COVERAGE GAINS AND UNINSURED RATE REDUCTIONS

The Affordable Care Act has helped 20 million Americans gain health coverage, and has led to a historically low uninsured rate. Now, eight years after the Affordable Care Act improved our health care, President Trump and his Republican allies in Congress are taking steps to turn the clock back on Americans’ access to affordable health care.

Key Affordable Care Act Improvements …

  • Coverage gains: Nearly 20 million Americans gained health insurance thanks to the ACA. Between 2010 and 2016, the number of uninsured Americans dropped from more than 48 million to 28.6 million.
  • Uninsured rate: Thanks to the Affordable Care Act, the uninsured rate reached an all-time low — dropping from 16.7 percent of the nonelderly population in 2013 to 10.3 percent in 2016.
  • Coverage for young adults: The ACA enabled young adults to stay on their parents’ health insurance longer. This change significantly increased the number of young adults with access to health care.
    • The number of 19-25 year olds without health insurance decreased from 10 million in 2010 to 4.4 million in 2016.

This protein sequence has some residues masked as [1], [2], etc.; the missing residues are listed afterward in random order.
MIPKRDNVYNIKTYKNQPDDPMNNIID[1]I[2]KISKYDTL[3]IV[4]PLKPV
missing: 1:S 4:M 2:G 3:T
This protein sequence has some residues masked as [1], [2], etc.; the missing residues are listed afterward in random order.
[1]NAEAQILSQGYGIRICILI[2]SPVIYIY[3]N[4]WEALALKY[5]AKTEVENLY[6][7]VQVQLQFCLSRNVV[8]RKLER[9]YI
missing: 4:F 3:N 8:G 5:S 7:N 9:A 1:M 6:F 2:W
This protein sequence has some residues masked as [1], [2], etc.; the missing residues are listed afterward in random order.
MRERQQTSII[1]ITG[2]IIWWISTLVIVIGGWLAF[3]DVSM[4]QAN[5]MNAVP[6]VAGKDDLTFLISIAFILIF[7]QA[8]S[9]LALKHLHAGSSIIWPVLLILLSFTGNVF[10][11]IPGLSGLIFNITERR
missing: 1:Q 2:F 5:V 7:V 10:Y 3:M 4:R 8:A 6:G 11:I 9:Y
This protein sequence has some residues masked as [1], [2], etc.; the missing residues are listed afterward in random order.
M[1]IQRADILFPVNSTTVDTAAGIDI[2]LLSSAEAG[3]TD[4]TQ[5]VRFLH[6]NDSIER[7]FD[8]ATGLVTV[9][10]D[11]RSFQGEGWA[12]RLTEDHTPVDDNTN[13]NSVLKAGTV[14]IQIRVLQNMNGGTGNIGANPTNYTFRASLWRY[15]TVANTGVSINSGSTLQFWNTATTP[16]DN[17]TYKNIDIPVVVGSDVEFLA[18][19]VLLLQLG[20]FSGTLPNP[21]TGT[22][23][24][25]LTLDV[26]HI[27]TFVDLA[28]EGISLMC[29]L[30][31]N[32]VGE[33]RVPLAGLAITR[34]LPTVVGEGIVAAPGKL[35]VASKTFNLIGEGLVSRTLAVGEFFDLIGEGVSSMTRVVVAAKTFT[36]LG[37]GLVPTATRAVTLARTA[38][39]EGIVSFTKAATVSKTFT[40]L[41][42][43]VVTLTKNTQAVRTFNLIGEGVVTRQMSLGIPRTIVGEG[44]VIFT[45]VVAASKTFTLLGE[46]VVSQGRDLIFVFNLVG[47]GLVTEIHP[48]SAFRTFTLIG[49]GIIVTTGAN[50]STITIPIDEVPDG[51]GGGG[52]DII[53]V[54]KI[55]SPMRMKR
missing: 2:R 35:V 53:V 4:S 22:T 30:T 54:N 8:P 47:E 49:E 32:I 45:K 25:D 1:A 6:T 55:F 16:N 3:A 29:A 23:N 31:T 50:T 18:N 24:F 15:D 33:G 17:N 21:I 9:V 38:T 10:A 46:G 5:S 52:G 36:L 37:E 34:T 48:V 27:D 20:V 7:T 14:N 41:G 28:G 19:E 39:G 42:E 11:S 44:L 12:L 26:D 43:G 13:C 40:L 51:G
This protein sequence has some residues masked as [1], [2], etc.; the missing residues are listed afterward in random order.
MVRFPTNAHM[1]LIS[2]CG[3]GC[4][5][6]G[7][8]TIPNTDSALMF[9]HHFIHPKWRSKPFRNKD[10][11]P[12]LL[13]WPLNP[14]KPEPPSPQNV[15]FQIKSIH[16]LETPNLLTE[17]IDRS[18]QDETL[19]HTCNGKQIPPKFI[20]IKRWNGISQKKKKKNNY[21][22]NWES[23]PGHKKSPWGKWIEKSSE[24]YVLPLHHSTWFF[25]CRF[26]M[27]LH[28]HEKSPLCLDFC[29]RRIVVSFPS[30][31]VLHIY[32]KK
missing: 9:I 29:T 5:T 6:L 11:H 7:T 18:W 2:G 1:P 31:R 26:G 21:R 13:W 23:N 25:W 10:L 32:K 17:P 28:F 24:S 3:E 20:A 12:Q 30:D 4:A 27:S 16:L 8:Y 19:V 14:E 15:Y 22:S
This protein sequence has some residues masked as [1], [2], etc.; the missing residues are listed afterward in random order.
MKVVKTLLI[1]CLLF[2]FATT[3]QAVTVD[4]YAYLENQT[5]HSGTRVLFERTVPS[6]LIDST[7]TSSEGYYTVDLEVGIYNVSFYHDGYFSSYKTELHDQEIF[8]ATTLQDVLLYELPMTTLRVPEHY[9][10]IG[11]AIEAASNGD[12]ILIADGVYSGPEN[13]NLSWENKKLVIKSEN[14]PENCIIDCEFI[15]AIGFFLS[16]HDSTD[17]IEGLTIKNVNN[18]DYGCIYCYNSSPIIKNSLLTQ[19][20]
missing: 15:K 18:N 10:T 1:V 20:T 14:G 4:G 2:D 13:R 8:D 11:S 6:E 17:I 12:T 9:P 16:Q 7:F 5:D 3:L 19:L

• Coverage for poor and near-poor Americans: By expanding Medicaid, the ACA drastically expanded coverage for poor and near-poor Americans. Between 2013 and 2016, the uninsured rate for those living below the federal poverty line fell by 9.5 percent. For those near poverty, with incomes between 100 and 199 percent of the federal poverty line, the uninsured rate dropped by 11.3 percent in the same timeframe.

… and How Republicans Would Drag Us Back

  • Coverage gains: Republican efforts to repeal and sabotage health care are walking back the ACA’s historic coverage gains. A recent study by the Urban Institute projects that because of Republicans’ sabotage efforts this year, 6.4 million fewer Americans will have health insurance in 2019.
  • Uninsured rate: Because of Republican sabotage, the uninsured rate is climbing back up — it is projected to increase by 20% from 10.2 percent to 12.5 percent in 2019.
  • Coverage for young adults: The Trump Administration is expanding access to junk short-term health plans, which are not required to cover essential health benefits, like prescription drugs or emergency care. These plans will likely appeal to young, healthy people, who may be left without comprehensive care and with huge amounts of debt should they become ill or injured.
  • Coverage for poor and near-poor Americans: By encouraging states to impose work requirements on Medicaid, the Trump Administration and its Republican allies are putting up bureaucratic hurdles designed to restrict poor people’s access to health care. Early projections suggest Kentucky’s work requirement will reduce its Medicaid enrollment by 15% within five years.